What is the one thing all Run Directors wish every parkrunner knew? Could it be “No printed barcode, no time?” Maybe, as that’s pretty important. Perhaps it’s that parkrun isn’t a race? Another good guess. Or what about the fact that yes, the event takes place EVERY week? That’s probably in the top 5, but it’s not #1.
Enough with the suspense. The answer? That mistakes can be fixed.
As every parkrun event is coordinated and implemented by volunteers, RD’s are always looking for new volunteers to grow the pool of helpers. That way, the same volunteers you see weekend after weekend in high-viz vests have a chance to run or walk and take days off, too. For most events, if each parkrunner volunteered one time for every 10 times they participated, the volunteer roster would fill quickly each week!
We’ve shared many stories that showcase how volunteering is fun and rewarding, and we encourage you to ask any of the volunteers at your event about their experience. We’re confident they’ll corroborate our claims.
Also, most roles are pretty simple, with informal training about a half hour before the event starts. Some events even have written instruction cards as a part of their parkrun kits for volunteers to reference on the job, providing a little added boost of confidence.
However, if you’ve considered volunteering but are anxious about the responsibility, you’re not alone. We know that some parkrunners are afraid of making a mistake that could “mess up” the results.
We’re talking about an extra click on the stopwatch (or app,) scanning someone’s finish token before their personal barcode or dropping 100 finish tokens on the ground as the first finisher comes into view. Yes, those are all things that could happen during parkrun.
Apart from being a Run Director, which takes a bit more training and has leadership responsibility for the event on that occasion, most people are wary of the timekeeping role. Whether your event uses stopwatches or the parkrun Virtual Volunteer app, some view timekeeping as a daunting role.
What if I click the wrong button? What if I click too many times? What if I miss a click?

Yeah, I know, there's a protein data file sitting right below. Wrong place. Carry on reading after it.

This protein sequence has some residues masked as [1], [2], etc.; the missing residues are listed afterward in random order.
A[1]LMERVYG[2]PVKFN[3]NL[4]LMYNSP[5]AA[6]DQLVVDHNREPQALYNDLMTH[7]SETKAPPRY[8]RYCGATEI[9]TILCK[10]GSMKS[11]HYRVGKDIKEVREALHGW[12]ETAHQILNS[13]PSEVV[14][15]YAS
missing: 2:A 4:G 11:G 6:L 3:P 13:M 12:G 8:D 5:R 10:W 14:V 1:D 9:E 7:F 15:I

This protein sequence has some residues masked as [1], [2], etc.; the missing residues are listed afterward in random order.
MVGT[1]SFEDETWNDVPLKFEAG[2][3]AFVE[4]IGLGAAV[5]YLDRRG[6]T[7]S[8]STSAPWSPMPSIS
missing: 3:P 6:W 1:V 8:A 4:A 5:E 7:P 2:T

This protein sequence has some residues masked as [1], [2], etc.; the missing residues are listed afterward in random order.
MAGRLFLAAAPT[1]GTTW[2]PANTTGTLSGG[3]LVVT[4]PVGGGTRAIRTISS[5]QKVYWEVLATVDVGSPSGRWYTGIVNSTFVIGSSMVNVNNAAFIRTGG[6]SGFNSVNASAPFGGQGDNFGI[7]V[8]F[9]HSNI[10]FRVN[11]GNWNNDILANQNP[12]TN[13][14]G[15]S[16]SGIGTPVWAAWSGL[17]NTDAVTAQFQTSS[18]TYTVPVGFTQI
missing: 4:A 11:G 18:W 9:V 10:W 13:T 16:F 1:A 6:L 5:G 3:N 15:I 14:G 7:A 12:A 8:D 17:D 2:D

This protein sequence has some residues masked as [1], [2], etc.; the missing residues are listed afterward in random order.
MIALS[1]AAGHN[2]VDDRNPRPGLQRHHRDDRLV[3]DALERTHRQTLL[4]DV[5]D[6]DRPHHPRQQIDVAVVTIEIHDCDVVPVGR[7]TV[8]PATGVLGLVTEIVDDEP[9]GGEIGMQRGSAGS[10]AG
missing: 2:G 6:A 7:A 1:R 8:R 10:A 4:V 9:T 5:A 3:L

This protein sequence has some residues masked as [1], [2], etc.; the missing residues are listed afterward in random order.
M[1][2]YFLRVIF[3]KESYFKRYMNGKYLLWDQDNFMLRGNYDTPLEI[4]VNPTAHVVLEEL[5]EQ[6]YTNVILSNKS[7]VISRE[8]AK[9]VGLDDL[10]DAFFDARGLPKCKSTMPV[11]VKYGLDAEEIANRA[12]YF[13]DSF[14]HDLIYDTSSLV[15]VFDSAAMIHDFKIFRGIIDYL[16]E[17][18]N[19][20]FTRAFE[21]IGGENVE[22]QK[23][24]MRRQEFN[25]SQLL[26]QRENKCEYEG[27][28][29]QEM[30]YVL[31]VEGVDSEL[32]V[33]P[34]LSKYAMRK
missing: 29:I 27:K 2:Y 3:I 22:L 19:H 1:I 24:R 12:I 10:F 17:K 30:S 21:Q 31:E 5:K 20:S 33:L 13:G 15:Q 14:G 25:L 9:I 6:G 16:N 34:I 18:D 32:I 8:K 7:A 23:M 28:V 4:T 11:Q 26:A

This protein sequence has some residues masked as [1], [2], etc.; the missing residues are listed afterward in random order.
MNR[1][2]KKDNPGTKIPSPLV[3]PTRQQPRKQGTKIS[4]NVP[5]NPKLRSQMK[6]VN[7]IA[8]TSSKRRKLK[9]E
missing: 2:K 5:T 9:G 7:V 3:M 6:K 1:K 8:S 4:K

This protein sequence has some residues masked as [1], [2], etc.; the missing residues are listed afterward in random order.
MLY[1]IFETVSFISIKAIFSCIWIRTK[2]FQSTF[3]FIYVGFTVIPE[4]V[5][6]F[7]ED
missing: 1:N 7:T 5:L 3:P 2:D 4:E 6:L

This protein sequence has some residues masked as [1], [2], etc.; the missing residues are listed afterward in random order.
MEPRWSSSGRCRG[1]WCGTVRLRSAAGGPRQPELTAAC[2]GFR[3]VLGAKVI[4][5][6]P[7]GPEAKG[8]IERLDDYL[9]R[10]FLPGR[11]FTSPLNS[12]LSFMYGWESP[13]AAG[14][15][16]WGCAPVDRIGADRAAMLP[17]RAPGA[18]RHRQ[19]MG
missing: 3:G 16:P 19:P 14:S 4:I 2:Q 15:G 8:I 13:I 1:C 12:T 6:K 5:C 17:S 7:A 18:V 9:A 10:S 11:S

Not to worry!
As long as the volunteer crew keeps the RD informed of any quirks in real time, they can be jotted down on the clipboard and addressed during results processing.
The results system allows a Run Director to modify results to remedy most situations you can think of. Someone crossed the finish line twice and there’s an extra result? Delete that line. The click on the stopwatch for finisher #44 was 10 seconds late? Edit the time. Someone finished, the timer clicked them at the finish line but they didn’t get a finisher token? Insert one athlete and all finishers after them get correctly re-assigned to their proper times.
Some events have even corrected results by referencing time-stamped photos taken at the finish line or doing a quick check on a regular participant’s public, app-based fitness tracking log.
Worst-case scenario? Everyone gets a time of 59:59 for that week. Sure, some people may be sad not to see their actual time that week, but hey, they can come again next Saturday or any Saturday to record another time. It’s a FREE event put on by VOLUNTEERS and most people are very understanding. parkrunners are generally pretty great people. Event Directors and Run Directors won’t lose sleep over it, and neither should other volunteers.
Every event has experienced one or more of the scenarios mentioned. No volunteers were “fired”. The world did not end. In fact, parkruns and volunteer teams are stronger because of the mistakes they’ve managed as a team. Heck, sometimes it can even be a fun challenge to solve a parkrun results mystery.
Hm, it seems the old life philosophy of taking risks and learning from mistakes comes into play here quite nicely. Of course with parkrun, the risks are low and the rewards are high, so we hope you’ll step up if you haven’t yet or try a role you’ve been apprehensive about until now.
Your RD has your back, and there aren’t any logistical mistakes that can’t be remedied. We promise.
Amy Van Wyk was born with a congenital heart condition, requiring surgery in her childhood and twenties. In September 2018 she was diagnosed with advanced ovarian cancer, aged 36. Here she tells us how she’s adapted to living with a heart condition and cancer, and how keeping active with weekly parkruns has been a great coping…
Cleveland, Ohio is home to the Ohio & Erie Canal Reservation (OECR) parkrun and the prestigious Case Western Reserve University. A group of PhD students from the university have made parkrun their Saturday morning routine! The students all hail from MD, China, NJ and MA and are studying in the departments of Genetics…